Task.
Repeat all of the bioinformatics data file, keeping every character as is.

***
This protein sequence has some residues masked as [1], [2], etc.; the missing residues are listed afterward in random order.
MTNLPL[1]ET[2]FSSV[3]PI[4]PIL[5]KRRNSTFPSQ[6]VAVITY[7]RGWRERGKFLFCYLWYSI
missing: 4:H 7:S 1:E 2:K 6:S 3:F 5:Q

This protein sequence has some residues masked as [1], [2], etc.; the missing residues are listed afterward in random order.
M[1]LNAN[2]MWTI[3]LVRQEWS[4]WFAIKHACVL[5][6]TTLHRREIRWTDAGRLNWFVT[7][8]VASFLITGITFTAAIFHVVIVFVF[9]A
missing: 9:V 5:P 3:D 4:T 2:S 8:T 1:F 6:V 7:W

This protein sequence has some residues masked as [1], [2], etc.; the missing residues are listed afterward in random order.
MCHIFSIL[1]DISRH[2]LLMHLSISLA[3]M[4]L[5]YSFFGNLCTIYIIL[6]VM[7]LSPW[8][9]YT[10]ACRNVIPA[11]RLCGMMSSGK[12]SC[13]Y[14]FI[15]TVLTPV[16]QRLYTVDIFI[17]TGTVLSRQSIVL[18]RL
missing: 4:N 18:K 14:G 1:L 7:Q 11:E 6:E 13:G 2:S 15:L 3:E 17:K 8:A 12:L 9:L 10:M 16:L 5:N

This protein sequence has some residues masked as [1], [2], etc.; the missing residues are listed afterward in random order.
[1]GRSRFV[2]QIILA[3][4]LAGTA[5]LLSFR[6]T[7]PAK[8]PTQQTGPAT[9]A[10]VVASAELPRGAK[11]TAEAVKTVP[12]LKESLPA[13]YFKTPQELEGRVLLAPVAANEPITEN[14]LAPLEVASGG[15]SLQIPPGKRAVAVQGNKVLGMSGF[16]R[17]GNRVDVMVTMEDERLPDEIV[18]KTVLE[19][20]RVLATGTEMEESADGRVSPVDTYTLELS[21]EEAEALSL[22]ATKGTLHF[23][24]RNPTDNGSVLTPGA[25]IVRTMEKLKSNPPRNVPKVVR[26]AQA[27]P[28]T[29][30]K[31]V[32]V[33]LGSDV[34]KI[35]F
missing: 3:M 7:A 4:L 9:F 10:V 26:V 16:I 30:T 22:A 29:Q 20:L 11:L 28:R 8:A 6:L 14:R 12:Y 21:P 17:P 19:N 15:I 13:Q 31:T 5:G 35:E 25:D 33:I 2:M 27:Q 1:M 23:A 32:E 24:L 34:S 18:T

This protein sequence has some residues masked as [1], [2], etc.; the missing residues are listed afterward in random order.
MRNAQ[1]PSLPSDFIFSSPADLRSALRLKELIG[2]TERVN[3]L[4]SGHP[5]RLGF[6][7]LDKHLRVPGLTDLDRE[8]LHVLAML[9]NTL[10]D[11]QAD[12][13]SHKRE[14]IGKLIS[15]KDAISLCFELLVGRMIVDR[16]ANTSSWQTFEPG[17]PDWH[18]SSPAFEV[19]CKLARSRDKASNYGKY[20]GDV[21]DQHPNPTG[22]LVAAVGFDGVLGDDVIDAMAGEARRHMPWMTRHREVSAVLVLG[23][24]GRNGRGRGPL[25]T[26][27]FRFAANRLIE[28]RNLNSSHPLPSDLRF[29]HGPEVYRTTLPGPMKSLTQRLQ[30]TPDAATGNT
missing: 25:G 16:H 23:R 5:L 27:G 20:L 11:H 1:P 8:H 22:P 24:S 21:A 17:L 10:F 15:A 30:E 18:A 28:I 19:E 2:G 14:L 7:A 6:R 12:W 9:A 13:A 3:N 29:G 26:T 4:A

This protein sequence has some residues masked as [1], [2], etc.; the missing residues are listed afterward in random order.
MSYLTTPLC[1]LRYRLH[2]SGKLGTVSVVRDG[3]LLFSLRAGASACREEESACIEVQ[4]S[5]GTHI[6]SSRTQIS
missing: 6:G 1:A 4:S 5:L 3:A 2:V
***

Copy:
This protein sequence has some residues masked as [1], [2], etc.; the missing residues are listed afterward in random order.
MTNLPL[1]ET[2]FSSV[3]PI[4]PIL[5]KRRNSTFPSQ[6]VAVITY[7]RGWRERGKFLFCYLWYSI
missing: 4:H 7:S 1:E 2:K 6:S 3:F 5:Q

This protein sequence has some residues masked as [1], [2], etc.; the missing residues are listed afterward in random order.
M[1]LNAN[2]MWTI[3]LVRQEWS[4]WFAIKHACVL[5][6]TTLHRREIRWTDAGRLNWFVT[7][8]VASFLITGITFTAAIFHVVIVFVF[9]A
missing: 9:V 5:P 3:D 4:T 2:S 8:T 1:F 6:V 7:W

This protein sequence has some residues masked as [1], [2], etc.; the missing residues are listed afterward in random order.
MCHIFSIL[1]DISRH[2]LLMHLSISLA[3]M[4]L[5]YSFFGNLCTIYIIL[6]VM[7]LSPW[8][9]YT[10]ACRNVIPA[11]RLCGMMSSGK[12]SC[13]Y[14]FI[15]TVLTPV[16]QRLYTVDIFI[17]TGTVLSRQSIVL[18]RL
missing: 4:N 18:K 14:G 1:L 7:Q 11:E 6:E 13:G 2:S 15:L 3:E 17:K 8:A 12:L 9:L 10:M 16:L 5:N

This protein sequence has some residues masked as [1], [2], etc.; the missing residues are listed afterward in random order.
[1]GRSRFV[2]QIILA[3][4]LAGTA[5]LLSFR[6]T[7]PAK[8]PTQQTGPAT[9]A[10]VVASAELPRGAK[11]TAEAVKTVP[12]LKESLPA[13]YFKTPQELEGRVLLAPVAANEPITEN[14]LAPLEVASGG[15]SLQIPPGKRAVAVQGNKVLGMSGF[16]R[17]GNRVDVMVTMEDERLPDEIV[18]KTVLE[19][20]RVLATGTEMEESADGRVSPVDTYTLELS[21]EEAEALSL[22]ATKGTLHF[23][24]RNPTDNGSVLTPGA[25]IVRTMEKLKSNPPRNVPKVVR[26]AQA[27]P[28]T[29][30]K[31]V[32]V[33]LGSDV[34]KI[35]F
missing: 3:M 7:A 4:L 9:F 10:V 26:V 16:I 30:T 22:A 29:Q 20:L 11:L 28:R 8:A 6:L 14:R 12:Y 21:P 17:P 19:N 15:I 13:Q 31:T 5:G 35:E 25:D 33:I 2:M 27:Q 1:M 23:A 32:E 24:L 34:S 18:T

This protein sequence has some residues masked as [1], [2], etc.; the missing residues are listed afterward in random order.
MRNAQ[1]PSLPSDFIFSSPADLRSALRLKELIG[2]TERVN[3]L[4]SGHP[5]RLGF[6][7]LDKHLRVPGLTDLDRE[8]LHVLAML[9]NTL[10]D[11]QAD[12][13]SHKRE[14]IGKLIS[15]KDAISLCFELLVGRMIVDR[16]ANTSSWQTFEPG[17]PDWH[18]SSPAFEV[19]CKLARSRDKASNYGKY[20]GDV[21]DQHPNPTG[22]LVAAVGFDGVLGDDVIDAMAGEARRHMPWMTRHREVSAVLVLG[23][24]GRNGRGRGPL[25]T[26][27]FRFAANRLIE[28]RNLNSSHPLPSDLRF[29]HGPEVYRTTLPGPMKSLTQRLQ[30]TPDAATGNT
missing: 25:G 16:H 23:R 5:L 27:G 20:L 11:H 1:P 8:H 22:P 24:S 21:A 17:L 10:F 15:A 30:E 18:A 28:I 19:E 2:G 14:L 7:A 6:R 12:W 9:A 13:A 3:N 29:G 26:T 4:A

This protein sequence has some residues masked as [1], [2], etc.; the missing residues are listed afterward in random order.
MSYLTTPLC[1]LRYRLH[2]SGKLGTVSVVRDG[3]LLFSLRAGASACREEESACIEVQ[4]S[5]GTHI[6]SSRTQIS
missing: 6:G 1:A 4:S 5:L 3:A 2:V